[Updated: 05-Apr-2020] We’ve heard the names of two biggest indices of Indian stock market “Sensex 30 and Nifty 50”.
What means by the numbers indicated beside the index (30 and 50)? It represents the number of stocks included in the index.
Study of “weightage of stocks” in present times is particularly more important because in these days the index has crashed.
Both Nifty and Sensex has fallen by almost -25% in last 30 days. In backdrop of this fall, those stocks which has maximum weight in index will also be most effected.
Sensex 30 means there are 30 companies in the Sensex index. Nifty 50 means there are 50 companies in the Nifty index. Moreover, each stock has a different weightage in the index. Let’s know more about it…
Sensex 30 Companies Weightage is here…
|SL||Name||Mcap Full (Cr.)||M.Cap FF (Cr.)||Weight|
Which are the Top 10 Companies in terms of Weightage?
In terms of weightage, the top companies of Sensex 30 are these:
On what basis the stocks are weighed?
They are weighed in terms of their “Free Float Market Capitalization” [See Table: M.Cap – FF].
Free Float market cap is not same as full market cap.
Free Float vs Full Market Cap
Visit the bseindia website and search for your stock.
In the stock page you will find two market capitalisation mentioned for each stock.
The first will be Full Market Capitalisation, and send will be Free Float Market Cap.
What is the difference?
- Free Float Market Cap: represent those shares of the company which are readily available for trading. Out of total numbers of stocks issued by the company, only a part of it is actively traded in the market. Know more about free float market cap.
- Full Market Cap: represents all shares issued by the company. Needless to shay that free float market cap will always be less than or equal to full market cap.
Free Float Market </= Full Market Cap
Calculation of Free Float Market Cap
If you check your stock’s shareholding in moneycontrol, you will find them categorized into following two types:
The stocks held by promoters are not used in the calculation of free float market capitalisation.
Only public shareholdings are considered for free float calculation.
But there are more filters (within public shareholdings as well).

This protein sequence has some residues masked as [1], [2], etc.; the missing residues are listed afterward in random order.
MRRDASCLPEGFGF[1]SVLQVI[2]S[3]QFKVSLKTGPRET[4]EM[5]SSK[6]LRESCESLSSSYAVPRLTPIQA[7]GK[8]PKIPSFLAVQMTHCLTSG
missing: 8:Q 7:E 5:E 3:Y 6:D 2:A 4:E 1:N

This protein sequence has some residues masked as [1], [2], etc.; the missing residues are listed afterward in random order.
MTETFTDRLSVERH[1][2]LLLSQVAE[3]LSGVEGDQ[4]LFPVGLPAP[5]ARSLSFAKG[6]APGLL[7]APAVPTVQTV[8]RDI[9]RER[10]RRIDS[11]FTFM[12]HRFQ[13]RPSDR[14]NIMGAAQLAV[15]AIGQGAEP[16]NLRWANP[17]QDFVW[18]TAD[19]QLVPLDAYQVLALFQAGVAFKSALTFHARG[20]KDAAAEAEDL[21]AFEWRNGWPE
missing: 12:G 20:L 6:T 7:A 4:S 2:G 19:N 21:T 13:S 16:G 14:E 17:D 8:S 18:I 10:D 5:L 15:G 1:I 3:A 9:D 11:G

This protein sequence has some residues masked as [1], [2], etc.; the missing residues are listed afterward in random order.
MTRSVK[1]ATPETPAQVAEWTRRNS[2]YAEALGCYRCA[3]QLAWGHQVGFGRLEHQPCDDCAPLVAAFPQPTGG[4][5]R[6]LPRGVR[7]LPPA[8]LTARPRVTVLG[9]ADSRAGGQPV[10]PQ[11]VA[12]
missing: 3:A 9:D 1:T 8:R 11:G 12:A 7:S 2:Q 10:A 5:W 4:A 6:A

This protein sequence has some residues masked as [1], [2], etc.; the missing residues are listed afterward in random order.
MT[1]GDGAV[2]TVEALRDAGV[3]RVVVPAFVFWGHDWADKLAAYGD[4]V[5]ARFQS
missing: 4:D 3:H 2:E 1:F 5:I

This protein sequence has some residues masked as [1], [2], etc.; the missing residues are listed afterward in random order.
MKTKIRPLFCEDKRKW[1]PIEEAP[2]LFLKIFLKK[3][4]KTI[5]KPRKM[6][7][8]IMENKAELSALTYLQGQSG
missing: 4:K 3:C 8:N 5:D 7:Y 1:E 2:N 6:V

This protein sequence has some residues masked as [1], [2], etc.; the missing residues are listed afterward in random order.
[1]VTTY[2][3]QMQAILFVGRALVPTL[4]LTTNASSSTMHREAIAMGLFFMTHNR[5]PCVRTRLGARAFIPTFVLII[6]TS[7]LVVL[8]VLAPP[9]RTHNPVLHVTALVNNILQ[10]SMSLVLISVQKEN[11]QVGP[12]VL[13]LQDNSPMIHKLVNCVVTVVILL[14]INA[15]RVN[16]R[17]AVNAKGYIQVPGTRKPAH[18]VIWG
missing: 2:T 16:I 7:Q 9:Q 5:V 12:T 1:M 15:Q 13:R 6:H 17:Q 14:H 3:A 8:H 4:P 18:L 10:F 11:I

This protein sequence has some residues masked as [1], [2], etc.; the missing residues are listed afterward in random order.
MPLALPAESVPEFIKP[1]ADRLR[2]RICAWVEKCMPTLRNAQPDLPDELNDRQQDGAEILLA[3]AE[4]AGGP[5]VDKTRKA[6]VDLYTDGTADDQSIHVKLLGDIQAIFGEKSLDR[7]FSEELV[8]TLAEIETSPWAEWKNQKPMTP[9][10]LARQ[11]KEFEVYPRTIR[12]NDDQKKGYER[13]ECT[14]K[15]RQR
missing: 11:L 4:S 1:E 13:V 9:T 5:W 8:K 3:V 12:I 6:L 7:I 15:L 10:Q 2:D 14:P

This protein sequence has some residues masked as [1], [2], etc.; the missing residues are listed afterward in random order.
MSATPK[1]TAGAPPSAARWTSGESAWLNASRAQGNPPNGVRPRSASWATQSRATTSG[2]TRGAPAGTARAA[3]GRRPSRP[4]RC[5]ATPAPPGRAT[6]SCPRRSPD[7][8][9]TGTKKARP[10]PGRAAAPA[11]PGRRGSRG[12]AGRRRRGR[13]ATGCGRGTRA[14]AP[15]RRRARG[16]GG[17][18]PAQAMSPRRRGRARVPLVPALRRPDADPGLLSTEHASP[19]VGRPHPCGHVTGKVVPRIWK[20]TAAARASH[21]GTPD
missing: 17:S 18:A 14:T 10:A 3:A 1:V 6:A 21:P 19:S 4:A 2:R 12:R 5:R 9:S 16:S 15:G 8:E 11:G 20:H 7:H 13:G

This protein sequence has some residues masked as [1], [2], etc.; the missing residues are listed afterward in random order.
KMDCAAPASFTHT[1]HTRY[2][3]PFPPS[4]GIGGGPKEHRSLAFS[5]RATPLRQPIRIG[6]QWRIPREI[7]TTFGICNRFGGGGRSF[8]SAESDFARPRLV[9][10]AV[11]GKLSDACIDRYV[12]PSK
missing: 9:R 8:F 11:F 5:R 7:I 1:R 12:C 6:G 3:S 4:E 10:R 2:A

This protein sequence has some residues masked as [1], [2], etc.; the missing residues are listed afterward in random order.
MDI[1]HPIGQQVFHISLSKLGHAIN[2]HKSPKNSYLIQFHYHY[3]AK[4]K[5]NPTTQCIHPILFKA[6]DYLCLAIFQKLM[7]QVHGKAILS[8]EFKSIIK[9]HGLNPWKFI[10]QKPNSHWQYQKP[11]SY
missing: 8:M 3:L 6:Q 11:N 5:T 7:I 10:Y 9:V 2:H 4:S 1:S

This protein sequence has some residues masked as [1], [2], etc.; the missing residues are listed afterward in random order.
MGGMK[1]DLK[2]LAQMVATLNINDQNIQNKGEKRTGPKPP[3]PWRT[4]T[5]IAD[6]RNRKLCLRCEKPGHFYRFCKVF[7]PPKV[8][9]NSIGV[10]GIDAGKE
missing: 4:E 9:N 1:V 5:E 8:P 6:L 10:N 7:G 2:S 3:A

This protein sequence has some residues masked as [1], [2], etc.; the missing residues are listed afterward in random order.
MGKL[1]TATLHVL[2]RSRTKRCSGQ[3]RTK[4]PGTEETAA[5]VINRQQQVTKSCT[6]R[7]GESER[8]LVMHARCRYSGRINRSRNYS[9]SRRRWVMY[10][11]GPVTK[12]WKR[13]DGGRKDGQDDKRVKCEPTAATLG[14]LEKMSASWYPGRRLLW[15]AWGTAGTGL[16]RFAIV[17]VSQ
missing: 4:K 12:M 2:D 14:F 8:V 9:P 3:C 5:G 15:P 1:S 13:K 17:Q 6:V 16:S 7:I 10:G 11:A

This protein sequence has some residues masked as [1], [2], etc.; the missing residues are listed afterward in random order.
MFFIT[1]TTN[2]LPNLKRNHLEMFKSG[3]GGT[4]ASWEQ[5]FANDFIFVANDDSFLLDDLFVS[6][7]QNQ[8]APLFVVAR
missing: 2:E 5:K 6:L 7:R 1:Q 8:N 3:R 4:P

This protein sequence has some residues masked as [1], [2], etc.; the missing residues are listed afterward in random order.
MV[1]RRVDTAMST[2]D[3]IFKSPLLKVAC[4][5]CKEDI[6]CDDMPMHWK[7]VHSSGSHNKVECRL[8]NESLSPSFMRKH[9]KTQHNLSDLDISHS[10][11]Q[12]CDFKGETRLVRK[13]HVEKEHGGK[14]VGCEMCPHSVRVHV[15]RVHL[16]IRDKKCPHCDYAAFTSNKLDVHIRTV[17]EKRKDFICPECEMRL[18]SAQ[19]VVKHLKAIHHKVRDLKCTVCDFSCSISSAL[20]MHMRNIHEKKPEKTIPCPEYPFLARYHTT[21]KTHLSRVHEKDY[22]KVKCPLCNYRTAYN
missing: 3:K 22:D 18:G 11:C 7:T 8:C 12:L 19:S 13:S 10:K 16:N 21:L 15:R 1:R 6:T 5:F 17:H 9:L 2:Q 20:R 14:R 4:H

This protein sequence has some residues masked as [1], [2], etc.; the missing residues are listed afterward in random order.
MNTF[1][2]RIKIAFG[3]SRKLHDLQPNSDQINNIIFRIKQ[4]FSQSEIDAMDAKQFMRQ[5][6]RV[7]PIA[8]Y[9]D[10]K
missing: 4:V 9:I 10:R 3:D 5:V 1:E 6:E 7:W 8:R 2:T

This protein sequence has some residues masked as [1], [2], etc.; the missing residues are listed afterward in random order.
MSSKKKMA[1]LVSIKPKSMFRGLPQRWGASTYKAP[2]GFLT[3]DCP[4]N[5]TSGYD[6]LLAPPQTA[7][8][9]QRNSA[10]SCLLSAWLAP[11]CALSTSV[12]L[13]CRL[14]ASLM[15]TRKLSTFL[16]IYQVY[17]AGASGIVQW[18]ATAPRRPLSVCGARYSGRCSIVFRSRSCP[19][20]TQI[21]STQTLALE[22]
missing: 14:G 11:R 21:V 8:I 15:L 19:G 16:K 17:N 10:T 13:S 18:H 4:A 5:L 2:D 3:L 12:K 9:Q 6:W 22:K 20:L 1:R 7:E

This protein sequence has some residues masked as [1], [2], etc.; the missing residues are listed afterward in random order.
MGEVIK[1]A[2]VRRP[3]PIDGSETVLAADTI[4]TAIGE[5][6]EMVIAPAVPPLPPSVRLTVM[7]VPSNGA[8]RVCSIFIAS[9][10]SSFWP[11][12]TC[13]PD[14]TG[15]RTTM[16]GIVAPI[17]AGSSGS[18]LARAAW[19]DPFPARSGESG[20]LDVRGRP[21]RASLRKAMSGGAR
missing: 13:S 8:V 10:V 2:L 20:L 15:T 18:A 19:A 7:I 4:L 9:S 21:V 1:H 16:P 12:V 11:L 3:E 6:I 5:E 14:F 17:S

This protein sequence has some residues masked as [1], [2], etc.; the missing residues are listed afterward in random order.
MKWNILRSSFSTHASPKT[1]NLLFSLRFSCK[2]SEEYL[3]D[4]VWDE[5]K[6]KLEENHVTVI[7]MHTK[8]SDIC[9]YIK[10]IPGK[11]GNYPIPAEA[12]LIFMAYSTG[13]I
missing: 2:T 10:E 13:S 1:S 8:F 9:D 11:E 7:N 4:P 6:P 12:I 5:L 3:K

Like “Public Locked-in Shares” are not considered to calculate free float market cap.
Check this example for free float market cap calculation:
Stocks which were not included in free float method are as below:
- Promoters held stocks
- Any one holding stocks who has interest to control company.
- Government of India held stocks
- Stocks held by agency through Foreign Holding Route.
- Anyone holding stocks with strategic focus
- Group companies held stocks
- Employee Welfare Trusts held stocks
How weightage of stocks are calculated in Sensex 30?
First list down all 30 stocks of Sensex.
Then note down Free Float Market Cap against each of the 30 stocks. You will get the values from bseindia.com (stock page).
Once this is done, add market cap of all 30 stocks.
The individual weight of stocks can then be calculated as shown below:
The higher is the market cap (free float) of a company, higher will be its weightage in Sensex.
A simplistic representation of how weightage is calculated is shown below:
When we say Sensex is 38,000 – what does it mean?
Sensex is calculated using free-float market capitalization of individual stocks.
There are 31 companies (including Tata Motors DVR) included in Sensex.
When we say that Sensex is 38,000, it means, sum of free-float market capitalization of these 31 companies divided by an Index divisor is 38,000.
What is the base year of Sensex
Another important information we must remember is – the Base Year for Sensex calculation is 1978-79.
In year 1978-70 Sensex was assumed to be 100.
It means from year 1979 till 2019, Sensex has appreciated from 100 to 38,000 points (at rate of 16% p.a. in 40 years).
Which companies are selected for Sensex?
There is no partiality in selection of Sensex companies.